Bryan Caplan  

Pinker's Genome

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Steven Pinker answered the call to "know thyself" by having his genome sequenced.  Some results:

The two biggest pieces of news I got about my disease risks were a 12.6 percent chance of getting prostate cancer before I turn 80 compared with the average risk for white men of 17.8 percent, and a 26.8 percent chance of getting Type 2 diabetes compared with the average risk of 21.9 percent. Most of the other outcomes involved even smaller departures from the norm...

[...]

Direct-to-consumer companies are sometimes accused of peddling "recreational genetics," and there's no denying the horoscopelike fascination of learning about genes that predict your traits. Who wouldn't be flattered to learn that he has two genes associated with higher I.Q. and one linked to a taste for novelty? ...Then there are the genes for traits that seem plausible enough but make the wrong prediction about how I live my life, like my genes for tasting the bitterness in broccoli, beer and brussels sprouts (I consume them all), for lactose-intolerance (I seem to tolerate ice cream just fine) and for fast-twitch muscle fibers (I prefer hiking and cycling to basketball and squash). I also have genes that are nothing to brag about (like average memory performance and lower efficiency at learning from errors), ones whose meanings are a bit baffling (like a gene that gives me "typical odds" for having red hair, which I don't have), and ones whose predictions are flat-out wrong (like a high risk of baldness).
Pinker follows up with some interesting observations what he calls "Geno's Paradox":

Individual genes are just not very informative. Call it Geno's Paradox. We know from classic medical and behavioral genetics that many physical and psychological traits are substantially heritable. But when scientists use the latest methods to fish for the responsible genes, the catch is paltry.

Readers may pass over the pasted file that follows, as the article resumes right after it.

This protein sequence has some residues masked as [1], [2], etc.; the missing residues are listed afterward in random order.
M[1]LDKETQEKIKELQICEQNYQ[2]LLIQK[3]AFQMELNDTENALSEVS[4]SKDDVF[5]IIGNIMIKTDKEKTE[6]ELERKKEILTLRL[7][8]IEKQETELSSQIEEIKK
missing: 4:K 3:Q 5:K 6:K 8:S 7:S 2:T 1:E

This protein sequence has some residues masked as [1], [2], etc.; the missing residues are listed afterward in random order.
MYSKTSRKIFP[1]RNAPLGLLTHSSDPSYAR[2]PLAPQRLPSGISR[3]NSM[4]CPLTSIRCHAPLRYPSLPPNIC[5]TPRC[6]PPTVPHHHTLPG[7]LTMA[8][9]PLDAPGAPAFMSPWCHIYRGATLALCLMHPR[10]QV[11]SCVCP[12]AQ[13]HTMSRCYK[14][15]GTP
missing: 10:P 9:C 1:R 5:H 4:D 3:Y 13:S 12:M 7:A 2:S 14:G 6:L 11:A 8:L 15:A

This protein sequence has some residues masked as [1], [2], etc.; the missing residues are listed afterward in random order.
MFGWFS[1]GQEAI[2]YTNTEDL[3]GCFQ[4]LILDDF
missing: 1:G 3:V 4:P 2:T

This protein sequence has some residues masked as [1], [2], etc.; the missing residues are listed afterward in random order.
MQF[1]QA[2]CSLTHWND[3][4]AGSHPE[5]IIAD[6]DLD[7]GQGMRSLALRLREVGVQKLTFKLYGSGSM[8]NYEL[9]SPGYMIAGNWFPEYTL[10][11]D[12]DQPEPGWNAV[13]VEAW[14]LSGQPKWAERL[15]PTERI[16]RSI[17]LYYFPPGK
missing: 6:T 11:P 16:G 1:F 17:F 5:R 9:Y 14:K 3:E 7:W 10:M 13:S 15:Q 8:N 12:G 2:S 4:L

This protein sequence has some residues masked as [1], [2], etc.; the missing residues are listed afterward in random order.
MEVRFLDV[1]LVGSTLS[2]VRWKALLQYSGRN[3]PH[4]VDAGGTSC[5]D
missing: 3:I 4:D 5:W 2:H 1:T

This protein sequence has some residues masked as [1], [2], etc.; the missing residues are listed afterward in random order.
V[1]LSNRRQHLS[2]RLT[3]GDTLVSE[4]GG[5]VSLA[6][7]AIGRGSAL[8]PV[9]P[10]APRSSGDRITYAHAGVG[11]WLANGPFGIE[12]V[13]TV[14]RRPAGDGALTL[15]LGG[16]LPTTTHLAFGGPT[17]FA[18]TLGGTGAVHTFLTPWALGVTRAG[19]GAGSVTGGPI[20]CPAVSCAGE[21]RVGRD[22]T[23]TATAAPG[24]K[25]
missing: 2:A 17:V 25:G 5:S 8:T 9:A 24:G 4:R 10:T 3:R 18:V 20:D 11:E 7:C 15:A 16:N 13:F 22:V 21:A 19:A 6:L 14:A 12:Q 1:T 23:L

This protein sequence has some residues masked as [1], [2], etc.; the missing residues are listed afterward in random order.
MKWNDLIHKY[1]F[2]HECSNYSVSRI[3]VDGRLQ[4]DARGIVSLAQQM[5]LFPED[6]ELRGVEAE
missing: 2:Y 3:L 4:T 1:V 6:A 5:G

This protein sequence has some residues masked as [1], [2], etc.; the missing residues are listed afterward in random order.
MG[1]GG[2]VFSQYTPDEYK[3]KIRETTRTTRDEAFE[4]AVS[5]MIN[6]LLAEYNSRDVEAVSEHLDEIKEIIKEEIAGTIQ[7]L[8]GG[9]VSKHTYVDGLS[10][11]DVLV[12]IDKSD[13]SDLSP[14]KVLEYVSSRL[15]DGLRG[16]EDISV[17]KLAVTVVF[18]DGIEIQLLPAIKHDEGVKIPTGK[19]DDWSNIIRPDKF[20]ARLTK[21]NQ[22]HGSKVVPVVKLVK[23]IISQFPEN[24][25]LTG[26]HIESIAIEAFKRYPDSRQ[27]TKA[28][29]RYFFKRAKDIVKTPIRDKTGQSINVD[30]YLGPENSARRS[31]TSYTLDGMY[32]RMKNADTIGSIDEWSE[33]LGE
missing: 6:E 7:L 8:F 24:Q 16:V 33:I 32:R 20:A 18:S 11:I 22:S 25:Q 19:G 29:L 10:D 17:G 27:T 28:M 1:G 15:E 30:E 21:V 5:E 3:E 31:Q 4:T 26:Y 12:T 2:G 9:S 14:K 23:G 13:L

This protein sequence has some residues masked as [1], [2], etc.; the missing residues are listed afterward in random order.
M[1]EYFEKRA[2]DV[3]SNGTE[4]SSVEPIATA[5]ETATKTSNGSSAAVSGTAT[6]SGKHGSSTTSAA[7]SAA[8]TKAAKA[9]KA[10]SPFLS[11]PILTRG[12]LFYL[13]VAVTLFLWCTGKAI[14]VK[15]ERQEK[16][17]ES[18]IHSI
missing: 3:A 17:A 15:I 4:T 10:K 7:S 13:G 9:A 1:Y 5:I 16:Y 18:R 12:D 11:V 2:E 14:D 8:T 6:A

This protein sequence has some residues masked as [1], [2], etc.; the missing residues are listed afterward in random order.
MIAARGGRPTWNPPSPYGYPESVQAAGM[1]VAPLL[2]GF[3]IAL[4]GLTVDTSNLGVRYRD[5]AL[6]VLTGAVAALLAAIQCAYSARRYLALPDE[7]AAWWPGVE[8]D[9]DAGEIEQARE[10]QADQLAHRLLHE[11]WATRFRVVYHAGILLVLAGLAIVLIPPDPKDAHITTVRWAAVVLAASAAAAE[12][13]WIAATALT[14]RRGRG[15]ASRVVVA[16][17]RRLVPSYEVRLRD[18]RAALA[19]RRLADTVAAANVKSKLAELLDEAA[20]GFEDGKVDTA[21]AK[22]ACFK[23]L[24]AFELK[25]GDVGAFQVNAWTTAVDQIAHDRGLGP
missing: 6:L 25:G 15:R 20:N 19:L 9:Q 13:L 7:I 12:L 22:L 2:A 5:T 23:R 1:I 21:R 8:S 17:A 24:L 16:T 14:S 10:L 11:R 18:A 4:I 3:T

Take height. Though health and nutrition can affect stature, height is highly heritable... Height should therefore be a target-rich area in the search for genes, and in 2007 a genomewide scan of nearly 16,000 people turned up a dozen of them. But these genes collectively accounted for just 2 percent of the variation in height, and a person who had most of the genes was barely an inch taller, on average, than a person who had few of them. If that's the best we can do for height, which can be assessed with a tape measure, what can we expect for more elusive traits like intelligence or personality?
Read the whole thing.


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COMMENTS (4 to date)
Mr. Econotarian writes:

One challenge to detecting heritable traits is that they may be due to epigentetic factors rather than pure DNA sequence. Until we have a good way of "reading" the epigenetic controls on expression of genes, we will miss these.

http://en.wikipedia.org/wiki/Epigenetics

Isaac K. writes:

The genetic heritability of height may be well known, but it is an extremely complex set of mechanisms.